Web Workers

    Support for transferable objects from HTML5 spec.

    Quote from Andrea Marchesini:

    If you want to send data to/from a Web Worker, you have to use postMessage() method. Internally what happens is that the data is duplicated using the structured cloned algorithm and then the copy is sent. To make this sharing faster, HTML5 specs add a new concept: transferable objects, data is transferred from one context to another without copy. Note: data is no longer available once transferred to the new context. Right now we can transfer just ArrayBuffers, but maybe in the future we will support other data types.

  10. BrowserQuest – a massively multiplayer HTML5 (WebSocket + Canvas) game experiment

    It’s time for some gaming action with a new HTML5 game demo: BrowserQuest, a massively multiplayer adventure game created by Little Workshop (@glecollinet & @whatthefranck) and Mozilla.

    Play the game:

    BrowserQuest is a tribute to classic video-games with a multiplayer twist. You play as a young warrior driven by the thrill of adventure. No princess to save here, just a dangerous world filled with treasures to discover. And it’s all done in glorious HTML5 and JavaScript.

    Even better, it’s open-source so be sure to check out the source code on GitHub!

    Watch a screencast:

    A multiplayer experience

    BrowserQuest screenshot

    BrowserQuest can be played by thousands of simultaneous players, distributed across different instances of the in-game world. Click on the population counter at any time to know exactly how many total players are currently online.

    Players can see and interact with each other by using an in-game chat system. They can also team up and fight enemies together.

    BrowserQuest is a game of exploration: the more dangerous the places you go, the better the rewards.

    Powered by WebSockets

    WebSockets are a new technology enabling bi-directional communication between a browser and a server on the web.

    BrowserQuest is a demo of how this technology can be used today to create a real-time multiplayer game in a single webpage. When you start to play, your browser opens up a WebSocket connection to one of several load-balanced game servers. Each server hosts multiple world instances and handles the player synchronization and game logic within all instances. Because the server code is running on Node.js, both the server and client codebases share a small portion of the same JavaScript source code.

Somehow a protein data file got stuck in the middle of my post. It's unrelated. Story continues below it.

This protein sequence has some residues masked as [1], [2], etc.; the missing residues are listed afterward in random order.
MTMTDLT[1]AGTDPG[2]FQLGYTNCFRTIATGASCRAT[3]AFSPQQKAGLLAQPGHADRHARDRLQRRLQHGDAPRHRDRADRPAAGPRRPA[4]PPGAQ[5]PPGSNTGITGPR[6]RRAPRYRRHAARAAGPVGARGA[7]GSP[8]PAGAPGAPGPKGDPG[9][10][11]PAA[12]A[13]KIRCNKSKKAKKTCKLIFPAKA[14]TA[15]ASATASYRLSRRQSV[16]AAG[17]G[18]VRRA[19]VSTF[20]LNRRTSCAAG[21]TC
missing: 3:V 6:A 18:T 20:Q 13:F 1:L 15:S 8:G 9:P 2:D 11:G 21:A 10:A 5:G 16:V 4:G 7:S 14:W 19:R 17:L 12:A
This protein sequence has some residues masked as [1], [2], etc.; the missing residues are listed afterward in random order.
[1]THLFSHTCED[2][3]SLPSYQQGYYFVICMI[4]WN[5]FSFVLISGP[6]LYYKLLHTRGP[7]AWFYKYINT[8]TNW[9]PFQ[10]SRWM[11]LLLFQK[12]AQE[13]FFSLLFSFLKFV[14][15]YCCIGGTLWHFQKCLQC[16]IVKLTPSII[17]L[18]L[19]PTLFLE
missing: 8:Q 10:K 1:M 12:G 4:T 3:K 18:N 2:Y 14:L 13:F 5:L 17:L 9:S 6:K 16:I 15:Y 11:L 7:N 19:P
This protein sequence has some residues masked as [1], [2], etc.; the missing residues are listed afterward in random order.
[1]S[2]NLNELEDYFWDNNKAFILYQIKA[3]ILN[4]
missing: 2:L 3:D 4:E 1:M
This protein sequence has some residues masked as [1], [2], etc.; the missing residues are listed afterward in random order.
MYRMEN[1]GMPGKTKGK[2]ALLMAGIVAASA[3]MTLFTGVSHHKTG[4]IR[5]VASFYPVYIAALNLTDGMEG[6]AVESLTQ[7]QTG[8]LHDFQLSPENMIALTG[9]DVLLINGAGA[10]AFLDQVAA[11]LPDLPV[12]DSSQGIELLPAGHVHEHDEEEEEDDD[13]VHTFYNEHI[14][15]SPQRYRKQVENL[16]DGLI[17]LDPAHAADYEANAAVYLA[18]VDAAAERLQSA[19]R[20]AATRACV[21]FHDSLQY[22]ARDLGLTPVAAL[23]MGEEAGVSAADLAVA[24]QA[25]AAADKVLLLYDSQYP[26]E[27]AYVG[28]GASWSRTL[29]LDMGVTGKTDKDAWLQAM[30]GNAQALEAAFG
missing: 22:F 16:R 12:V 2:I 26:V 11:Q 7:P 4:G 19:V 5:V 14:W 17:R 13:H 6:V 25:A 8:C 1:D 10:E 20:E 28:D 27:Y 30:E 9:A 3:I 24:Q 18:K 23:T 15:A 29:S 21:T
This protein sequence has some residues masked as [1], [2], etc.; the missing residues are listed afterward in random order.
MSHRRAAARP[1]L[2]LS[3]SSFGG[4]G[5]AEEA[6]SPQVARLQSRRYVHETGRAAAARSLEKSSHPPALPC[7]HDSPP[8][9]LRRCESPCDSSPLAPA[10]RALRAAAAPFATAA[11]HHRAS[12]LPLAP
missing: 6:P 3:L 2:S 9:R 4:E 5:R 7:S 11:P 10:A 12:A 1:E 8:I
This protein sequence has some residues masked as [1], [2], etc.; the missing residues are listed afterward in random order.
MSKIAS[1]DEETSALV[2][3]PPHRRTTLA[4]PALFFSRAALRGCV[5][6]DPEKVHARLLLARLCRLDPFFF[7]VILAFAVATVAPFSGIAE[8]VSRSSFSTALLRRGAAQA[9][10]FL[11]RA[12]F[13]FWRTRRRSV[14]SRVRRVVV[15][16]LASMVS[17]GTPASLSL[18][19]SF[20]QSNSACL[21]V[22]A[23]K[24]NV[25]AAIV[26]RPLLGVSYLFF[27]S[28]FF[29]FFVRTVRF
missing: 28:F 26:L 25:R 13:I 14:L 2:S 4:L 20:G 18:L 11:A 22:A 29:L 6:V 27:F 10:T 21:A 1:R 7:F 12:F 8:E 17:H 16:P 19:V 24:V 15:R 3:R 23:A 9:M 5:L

Server code is available on Github.

    BrowserQuest screenshot

    Built on the Web platform

    BrowserQuest makes extensive use of different web technologies, such as:

    • HTML5 Canvas, which powers the 2D tile-based graphics engine.
    • Web workers, allowing to initialize the large world map without slowing down the homepage UI.
    • localStorage, in which the progress of your character is continually saved.
    • CSS3 Media Queries, so that the game can resize itself and adapt to many devices.
    • HTML5 audio, so you can hear that rat or skeleton die!

    Available everywhere

    Since BrowserQuest is written in HTML5/JavaScript, it is available across a lot of different browsers and platforms. The game can be played in Firefox, Chrome and Safari. With WebSockets enabled, it’s also playable in Opera. Moreover, it’s compatible with iOS devices, as well as tablets and phones running Firefox for Android.

    BrowserQuest screenshot

    The mobile versions are more experimental than the desktop experience, which has richer features and performance, but it’s an early glimpse of what kind of games will be coming to the mobile Web in the future. Give it a try with your favorite mobile device!

    Join the adventure

    Want to be part of BrowserQuest? Create your own character and venture into the world. Fight enemies by yourself or with friends to get your hands on new equipment and items. You might even stumble upon a couple of surprises along the way…